I think anxieties are the main cause of drunk musicians. I play and sing in private and I think my performance is way better sober. Being an amateur musician in a social setting in my teens and 20s often involved drinking.


I think it is the wrong question – they are never disincentivized to try it sober. I can’t drink at work, if I could, I would – not all the time, but sometimes (Friday afternoons come to mind). If my clients and peers were similarly inclined there would not be any negative connotation or possibly perceived decline in performance. I also have to get up and be productive in the morning, when in my experience a hangover is most obtrusive and impacts productivity most, as the day wears on, it goes away. A musician will typically perform closer to end of their waking day, allowing more time to sleep through it, and/or recover through other means. Add-in a generally more flexible and shorter working time (performance time) and I think you are closer to the reason there is no disincentive (or at least a lot less) to drink for musicians versus other portions of the population.


Another statement of the obvious from John Moores 'University'.

steve pesce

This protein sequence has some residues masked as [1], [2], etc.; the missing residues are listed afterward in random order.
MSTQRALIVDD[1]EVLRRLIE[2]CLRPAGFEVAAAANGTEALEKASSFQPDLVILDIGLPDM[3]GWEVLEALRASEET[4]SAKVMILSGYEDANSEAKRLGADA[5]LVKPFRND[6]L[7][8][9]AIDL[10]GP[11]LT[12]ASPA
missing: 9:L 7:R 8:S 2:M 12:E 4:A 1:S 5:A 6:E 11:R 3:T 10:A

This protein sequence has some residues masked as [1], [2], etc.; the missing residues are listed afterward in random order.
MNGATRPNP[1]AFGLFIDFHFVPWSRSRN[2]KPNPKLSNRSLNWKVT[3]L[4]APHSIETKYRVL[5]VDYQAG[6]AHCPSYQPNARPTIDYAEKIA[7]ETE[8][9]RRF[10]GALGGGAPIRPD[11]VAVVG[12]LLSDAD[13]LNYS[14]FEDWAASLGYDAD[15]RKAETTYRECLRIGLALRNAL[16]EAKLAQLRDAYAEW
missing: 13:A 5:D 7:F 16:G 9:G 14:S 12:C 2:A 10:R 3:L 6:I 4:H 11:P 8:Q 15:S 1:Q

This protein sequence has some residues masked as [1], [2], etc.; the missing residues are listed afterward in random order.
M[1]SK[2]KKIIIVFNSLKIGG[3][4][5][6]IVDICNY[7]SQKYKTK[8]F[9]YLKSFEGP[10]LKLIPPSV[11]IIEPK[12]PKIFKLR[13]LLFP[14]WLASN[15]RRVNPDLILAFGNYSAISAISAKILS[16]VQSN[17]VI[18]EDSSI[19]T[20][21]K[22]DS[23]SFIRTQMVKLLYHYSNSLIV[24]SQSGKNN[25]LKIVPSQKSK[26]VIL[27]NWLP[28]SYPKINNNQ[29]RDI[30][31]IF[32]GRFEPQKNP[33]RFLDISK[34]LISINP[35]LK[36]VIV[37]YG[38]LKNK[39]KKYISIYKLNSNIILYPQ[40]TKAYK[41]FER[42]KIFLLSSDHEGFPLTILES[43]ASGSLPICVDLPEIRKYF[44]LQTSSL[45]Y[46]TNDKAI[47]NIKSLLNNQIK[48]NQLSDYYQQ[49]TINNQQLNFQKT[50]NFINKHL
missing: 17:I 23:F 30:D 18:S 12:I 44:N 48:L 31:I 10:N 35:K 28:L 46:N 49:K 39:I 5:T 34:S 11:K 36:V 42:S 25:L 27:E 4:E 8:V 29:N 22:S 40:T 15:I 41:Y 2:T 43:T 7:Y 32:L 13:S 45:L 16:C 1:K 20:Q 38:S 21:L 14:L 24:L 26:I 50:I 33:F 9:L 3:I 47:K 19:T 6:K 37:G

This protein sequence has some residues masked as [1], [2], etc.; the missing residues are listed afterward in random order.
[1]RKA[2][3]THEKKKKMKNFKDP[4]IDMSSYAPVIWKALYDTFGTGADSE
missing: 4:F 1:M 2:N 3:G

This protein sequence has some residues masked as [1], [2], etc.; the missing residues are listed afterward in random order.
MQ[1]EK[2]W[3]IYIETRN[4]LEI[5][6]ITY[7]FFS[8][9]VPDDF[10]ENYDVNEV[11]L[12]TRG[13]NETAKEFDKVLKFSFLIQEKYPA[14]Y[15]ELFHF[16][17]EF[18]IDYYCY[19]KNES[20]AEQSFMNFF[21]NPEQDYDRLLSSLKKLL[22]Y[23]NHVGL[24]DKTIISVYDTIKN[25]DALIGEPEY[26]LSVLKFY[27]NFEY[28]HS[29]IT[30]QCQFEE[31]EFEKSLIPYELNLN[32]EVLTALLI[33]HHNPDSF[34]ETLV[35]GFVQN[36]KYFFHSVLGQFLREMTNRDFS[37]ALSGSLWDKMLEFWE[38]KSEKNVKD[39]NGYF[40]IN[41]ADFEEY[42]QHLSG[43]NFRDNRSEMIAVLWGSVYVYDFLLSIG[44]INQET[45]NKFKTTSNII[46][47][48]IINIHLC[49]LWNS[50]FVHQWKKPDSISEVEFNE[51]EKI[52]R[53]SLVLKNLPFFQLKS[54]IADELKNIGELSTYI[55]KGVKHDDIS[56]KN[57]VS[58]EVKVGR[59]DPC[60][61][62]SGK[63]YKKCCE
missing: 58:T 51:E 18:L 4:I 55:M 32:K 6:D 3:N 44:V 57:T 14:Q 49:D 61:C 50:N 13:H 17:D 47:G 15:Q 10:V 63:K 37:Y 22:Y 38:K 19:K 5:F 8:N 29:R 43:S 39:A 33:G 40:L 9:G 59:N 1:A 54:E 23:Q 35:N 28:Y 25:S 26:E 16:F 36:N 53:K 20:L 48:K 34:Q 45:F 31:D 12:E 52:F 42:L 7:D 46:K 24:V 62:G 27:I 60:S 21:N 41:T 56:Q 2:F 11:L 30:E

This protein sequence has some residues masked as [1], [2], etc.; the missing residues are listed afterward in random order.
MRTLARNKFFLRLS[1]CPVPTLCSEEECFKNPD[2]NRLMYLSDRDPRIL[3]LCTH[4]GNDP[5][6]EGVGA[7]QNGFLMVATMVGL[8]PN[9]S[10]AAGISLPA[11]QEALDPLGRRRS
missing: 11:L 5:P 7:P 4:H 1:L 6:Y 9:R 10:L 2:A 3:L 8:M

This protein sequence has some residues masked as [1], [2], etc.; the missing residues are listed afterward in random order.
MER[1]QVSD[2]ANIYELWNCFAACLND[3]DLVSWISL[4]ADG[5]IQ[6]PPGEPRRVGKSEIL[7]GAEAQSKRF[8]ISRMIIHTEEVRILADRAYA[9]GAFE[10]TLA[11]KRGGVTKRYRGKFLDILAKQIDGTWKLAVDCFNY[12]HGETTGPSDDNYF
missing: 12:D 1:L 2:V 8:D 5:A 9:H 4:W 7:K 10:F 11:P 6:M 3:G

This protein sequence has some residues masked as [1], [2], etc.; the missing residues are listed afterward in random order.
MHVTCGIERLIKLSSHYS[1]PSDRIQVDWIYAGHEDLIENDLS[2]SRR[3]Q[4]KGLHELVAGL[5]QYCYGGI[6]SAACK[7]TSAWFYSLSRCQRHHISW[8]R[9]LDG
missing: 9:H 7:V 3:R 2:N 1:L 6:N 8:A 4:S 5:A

That's okay, most of their music is lousy anyway.

Mann Well

Based on personal experience as a musician, I agree that opportunity + setting are fomenting circumstances, enhanced by the cultural association between alcohol and "recreational" drugs and celebratory occasions. A commonplace custom thrust upon us without asking was that our contract "riders" generally specified some quantity of beer or alcohol per band member (was this because of the average musician's needs or the low price this measure of hospitality incurred upon the promoter/bar, or both?).

I hate hangovers so I have never enjoyed being "drunk" and I never enjoyed any drugs, having only tried a few. The thrill for me was always the music and the stage. When I performed regularly I would have one or two drinks per show. These days I might have one or two per month (generally “festive” occasions and football games).